2.  Recruiters often have their own sets of concerns.  As this article from Business Insider reminds us, top recruiters have their own concerns which sometimes overlap with the concerns of b-schools, and sometimes don't.  They value work experience very highly, and see the value of going back to school as more contemplative, useful for certain types of work (and for networking).  Background discipline matters enormously.  Furthermore, they have their own opinions of what schools are really great, ranging from Kelley to McCombs to Darden.

3.  Startup CEOs often skip the MBA stage.  Since they start young and tend to focus on tech, many (but not all!) startup CEOs don't bother with an MBA.  As this rather vitriolic Fortune article reiterates, startups are about the product rather than the management know-how.

So are you convinced?  Going to give it all up and start an emu farm in Topeka?  Or a cozy corner-store bakery, perhaps?  No?  That's OK.  For investment banking, management consulting, private equity, venture capital, entrepreneurship, and a hundred other opportunities, a name-brand B-school is still a great way to go.

Don't be shy! Schedule a consultation to find out how we can help you.

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By Ben Feuer

Businessweek reports that top B-schools like Fuqua are now using analytics to track applicants' interest in the program, taking note of things like how many times you email admissions, whether you perform a campus visit or not, and the like.  They're doing this because of yield -- long story short, the school wants to know that if you are admitted, you will attend, and they feel this is a good way of determining that.

This is a great opportunity to set yourself apart from other applicants with minimal effort -- just researching the school and following up your application status alone will demonstrate a higher level of interest than many people do, especially in the next few years, before it becomes common knowledge that this software exists.  Other schools can track whether alumni interviews and program information have been requested, so that all counts as well.

Even if this software didn't exist, reaching out to your target school would still be a great idea.  It helps determine fit, and gives you a chance to get a foothold in the campus community by talking to alumni and current students.  So what are you waiting for?  Go out there and start knocking on doors!


Don't be shy! Schedule a consultation to find out how we can help you.

Thursday, July 03, 2014

College: A Bargain Hunter's Approach

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More and more college students are seeking the best deal as well as the best degree.

By Ben Feuer

The Chronicle of Higher Education's article discussing flat tuition revenue at many colleges highlights an interesting trend in college admissions overall; namely, college students and their parents are becoming bargain hunters, and schools are having to come up with inventive new ways to attract students.  The article highlights a few of these trends, including small private colleges discounting tuition to be more competitive with students who are admitted to large state schools, and discounts for junior transfers.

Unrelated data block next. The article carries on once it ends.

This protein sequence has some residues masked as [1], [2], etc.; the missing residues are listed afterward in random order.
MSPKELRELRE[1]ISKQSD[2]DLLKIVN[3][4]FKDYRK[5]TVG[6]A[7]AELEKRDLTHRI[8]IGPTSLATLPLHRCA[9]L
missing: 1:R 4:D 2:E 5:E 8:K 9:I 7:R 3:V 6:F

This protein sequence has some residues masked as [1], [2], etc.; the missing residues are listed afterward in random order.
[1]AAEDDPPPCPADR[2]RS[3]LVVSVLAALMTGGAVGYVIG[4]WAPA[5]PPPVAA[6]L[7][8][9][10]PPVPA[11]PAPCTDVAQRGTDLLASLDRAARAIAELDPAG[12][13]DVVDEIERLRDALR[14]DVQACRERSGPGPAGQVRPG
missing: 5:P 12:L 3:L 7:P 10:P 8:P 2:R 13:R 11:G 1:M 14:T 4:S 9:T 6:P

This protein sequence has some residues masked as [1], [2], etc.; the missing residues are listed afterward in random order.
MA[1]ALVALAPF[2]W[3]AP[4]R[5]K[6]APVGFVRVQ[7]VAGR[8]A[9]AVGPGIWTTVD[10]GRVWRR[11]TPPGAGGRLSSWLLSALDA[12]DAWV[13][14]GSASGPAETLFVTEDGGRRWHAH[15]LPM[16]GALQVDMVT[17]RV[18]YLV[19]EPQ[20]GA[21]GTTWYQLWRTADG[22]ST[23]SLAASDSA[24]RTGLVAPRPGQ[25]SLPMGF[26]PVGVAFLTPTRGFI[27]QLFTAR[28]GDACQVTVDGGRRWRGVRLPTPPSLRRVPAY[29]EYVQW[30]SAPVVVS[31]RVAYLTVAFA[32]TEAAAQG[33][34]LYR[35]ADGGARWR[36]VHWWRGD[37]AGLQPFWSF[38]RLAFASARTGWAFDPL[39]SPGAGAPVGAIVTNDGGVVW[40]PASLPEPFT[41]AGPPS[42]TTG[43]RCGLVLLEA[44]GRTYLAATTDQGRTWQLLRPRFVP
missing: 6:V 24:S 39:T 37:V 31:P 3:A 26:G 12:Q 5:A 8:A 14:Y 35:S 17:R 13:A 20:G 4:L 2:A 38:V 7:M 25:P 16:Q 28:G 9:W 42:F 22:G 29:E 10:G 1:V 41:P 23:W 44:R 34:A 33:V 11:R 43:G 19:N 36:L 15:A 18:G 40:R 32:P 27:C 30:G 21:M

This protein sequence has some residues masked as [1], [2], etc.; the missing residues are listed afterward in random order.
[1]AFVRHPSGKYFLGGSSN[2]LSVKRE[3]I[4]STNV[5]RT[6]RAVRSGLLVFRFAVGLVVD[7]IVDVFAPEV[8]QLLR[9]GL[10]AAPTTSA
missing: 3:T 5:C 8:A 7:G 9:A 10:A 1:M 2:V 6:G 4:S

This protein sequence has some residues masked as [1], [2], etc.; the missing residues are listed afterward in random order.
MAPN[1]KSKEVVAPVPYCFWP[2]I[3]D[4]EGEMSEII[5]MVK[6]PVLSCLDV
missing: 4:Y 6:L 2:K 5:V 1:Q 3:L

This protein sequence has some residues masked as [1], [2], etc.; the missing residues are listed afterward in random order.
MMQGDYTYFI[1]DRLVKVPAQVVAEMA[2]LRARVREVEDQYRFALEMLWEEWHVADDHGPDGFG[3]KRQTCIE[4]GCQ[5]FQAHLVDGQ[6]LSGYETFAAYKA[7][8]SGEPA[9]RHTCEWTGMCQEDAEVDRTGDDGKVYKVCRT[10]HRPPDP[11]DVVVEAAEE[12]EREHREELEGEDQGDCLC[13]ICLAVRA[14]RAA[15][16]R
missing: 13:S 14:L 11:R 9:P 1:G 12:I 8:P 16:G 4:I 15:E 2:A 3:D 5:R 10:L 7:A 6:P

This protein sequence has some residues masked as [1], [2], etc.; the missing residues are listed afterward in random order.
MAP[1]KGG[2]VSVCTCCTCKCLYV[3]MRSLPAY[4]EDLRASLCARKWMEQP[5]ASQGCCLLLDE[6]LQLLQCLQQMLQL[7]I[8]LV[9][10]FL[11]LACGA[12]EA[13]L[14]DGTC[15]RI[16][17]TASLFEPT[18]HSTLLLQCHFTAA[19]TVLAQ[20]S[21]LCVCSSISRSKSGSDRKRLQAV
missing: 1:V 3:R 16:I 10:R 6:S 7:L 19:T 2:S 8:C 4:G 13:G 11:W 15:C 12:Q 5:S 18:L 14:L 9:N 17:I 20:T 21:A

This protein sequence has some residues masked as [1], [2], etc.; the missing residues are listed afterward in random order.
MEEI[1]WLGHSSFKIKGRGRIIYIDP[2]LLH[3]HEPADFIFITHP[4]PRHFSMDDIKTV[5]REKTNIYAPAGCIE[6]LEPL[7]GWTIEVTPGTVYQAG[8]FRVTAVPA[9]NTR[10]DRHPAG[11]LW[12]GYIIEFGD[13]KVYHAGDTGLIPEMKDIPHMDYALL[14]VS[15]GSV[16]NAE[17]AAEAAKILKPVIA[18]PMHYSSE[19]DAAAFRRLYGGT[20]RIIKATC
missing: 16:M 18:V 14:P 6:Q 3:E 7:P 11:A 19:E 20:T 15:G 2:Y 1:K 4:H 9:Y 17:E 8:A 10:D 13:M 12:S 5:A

This may not be great news for every school, but it is great news for college students.  The more research you perform, the more schools you apply to (and are accepted to), the stronger your bargaining position.  You are doing yourself a disservice, in this day and age, if you are NOT talking to enrollment officers at your target schools and seeing what kind of arrangements they can offer for your son/daughter/self.

So if you (or someone you know) is looking to apply to college sometime in the near future, don't simply be content to pay the 'sticker price'.  Find a balance that works for your education as well as your pocketbook.


Don't be shy! Schedule a consultation to find out how we can help you.

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It's a red letter day at the FT offices -- new essays and deadlines have been released!

By Ben Feuer

Our essay guide was just updated with four new schools -- NYU Stern, UVA Darden, U. Michigan Ross, and UNC Kenan-Flagler.  Check out the prompts and deadlines at the following links!


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An article raises key questions about where MBA essay prompts have been, and where they are headed.

By Ben Feuer

Bloomberg Businessweek has a fantastic article today about why certain questions have survived in the process, and why others change every year.  The whole article is worth a careful read if you are planning to apply to business school this year, but here are a few of the highlights.

1.  If a question stays every year -- it's because the school likes the question.  Obvious?  Perhaps.  But Booth's Powerpoint essay, or Kellogg's new video essay, or Stanford's What Matters Most essay have become synonymous with the schools themselves.  Admissions officers believe (correctly!) that if you cannot figure out a way to answer these questions, these schools are not right for you.  And conversely, if you have a great answer to these questions, you might just be a great fit at these schools ...

2.  Authenticity is the goal.  All MBA candidates want to 'force' a fit between themselves and their target school.  It's only natural -- you want them, so you want to make them want you.  As anyone who has frequented eHarmony can tell you, life doesn't work that way -- but if you put yourself out there, you just might get lucky!  Safe, rote and formula responses are a recipe for rejection, as these admissions officers are eager to remind you -- it's part of why they shake up the questions each year.